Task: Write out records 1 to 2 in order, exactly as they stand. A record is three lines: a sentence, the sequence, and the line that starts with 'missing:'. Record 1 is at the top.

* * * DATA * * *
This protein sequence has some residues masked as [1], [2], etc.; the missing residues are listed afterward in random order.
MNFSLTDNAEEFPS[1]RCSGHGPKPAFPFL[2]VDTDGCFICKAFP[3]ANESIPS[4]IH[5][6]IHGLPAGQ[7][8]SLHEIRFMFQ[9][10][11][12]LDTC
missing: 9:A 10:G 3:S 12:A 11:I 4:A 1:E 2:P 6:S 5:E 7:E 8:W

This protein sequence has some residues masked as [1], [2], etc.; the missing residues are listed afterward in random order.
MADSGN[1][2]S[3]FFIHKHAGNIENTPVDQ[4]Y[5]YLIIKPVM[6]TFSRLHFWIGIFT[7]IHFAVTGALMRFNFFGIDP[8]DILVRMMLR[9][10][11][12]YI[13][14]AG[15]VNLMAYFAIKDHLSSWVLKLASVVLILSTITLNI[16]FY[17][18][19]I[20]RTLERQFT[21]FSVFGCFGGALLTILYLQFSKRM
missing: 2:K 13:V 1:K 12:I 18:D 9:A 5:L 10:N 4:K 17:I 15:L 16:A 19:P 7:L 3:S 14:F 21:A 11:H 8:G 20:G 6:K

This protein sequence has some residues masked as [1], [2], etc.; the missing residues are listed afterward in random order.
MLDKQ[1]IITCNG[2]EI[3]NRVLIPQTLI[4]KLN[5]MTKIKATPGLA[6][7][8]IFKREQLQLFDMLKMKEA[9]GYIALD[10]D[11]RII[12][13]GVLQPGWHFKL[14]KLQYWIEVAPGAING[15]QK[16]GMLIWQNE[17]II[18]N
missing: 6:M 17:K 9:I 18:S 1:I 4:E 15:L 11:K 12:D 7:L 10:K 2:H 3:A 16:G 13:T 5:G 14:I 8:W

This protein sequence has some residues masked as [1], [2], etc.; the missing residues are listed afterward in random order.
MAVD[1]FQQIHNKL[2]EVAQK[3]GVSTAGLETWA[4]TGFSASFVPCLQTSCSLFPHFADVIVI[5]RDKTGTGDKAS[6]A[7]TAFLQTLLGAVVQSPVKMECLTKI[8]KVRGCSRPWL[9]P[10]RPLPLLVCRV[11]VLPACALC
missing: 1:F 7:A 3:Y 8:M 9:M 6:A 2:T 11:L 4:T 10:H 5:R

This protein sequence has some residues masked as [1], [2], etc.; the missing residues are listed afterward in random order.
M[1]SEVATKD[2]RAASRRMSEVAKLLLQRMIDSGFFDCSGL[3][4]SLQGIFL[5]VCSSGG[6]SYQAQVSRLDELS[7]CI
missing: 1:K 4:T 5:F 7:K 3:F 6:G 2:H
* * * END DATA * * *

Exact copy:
This protein sequence has some residues masked as [1], [2], etc.; the missing residues are listed afterward in random order.
MNFSLTDNAEEFPS[1]RCSGHGPKPAFPFL[2]VDTDGCFICKAFP[3]ANESIPS[4]IH[5][6]IHGLPAGQ[7][8]SLHEIRFMFQ[9][10][11][12]LDTC
missing: 9:A 10:G 3:S 12:A 11:I 4:A 1:E 2:P 6:S 5:E 7:E 8:W

This protein sequence has some residues masked as [1], [2], etc.; the missing residues are listed afterward in random order.
MADSGN[1][2]S[3]FFIHKHAGNIENTPVDQ[4]Y[5]YLIIKPVM[6]TFSRLHFWIGIFT[7]IHFAVTGALMRFNFFGIDP[8]DILVRMMLR[9][10][11][12]YI[13][14]AG[15]VNLMAYFAIKDHLSSWVLKLASVVLILSTITLNI[16]FY[17][18][19]I[20]RTLERQFT[21]FSVFGCFGGALLTILYLQFSKRM
missing: 2:K 13:V 1:K 12:I 18:D 9:A 5:L 10:N 4:K 17:I 15:L 16:A 19:P 7:L 3:S 14:F 21:A 11:H 8:G 20:G 6:K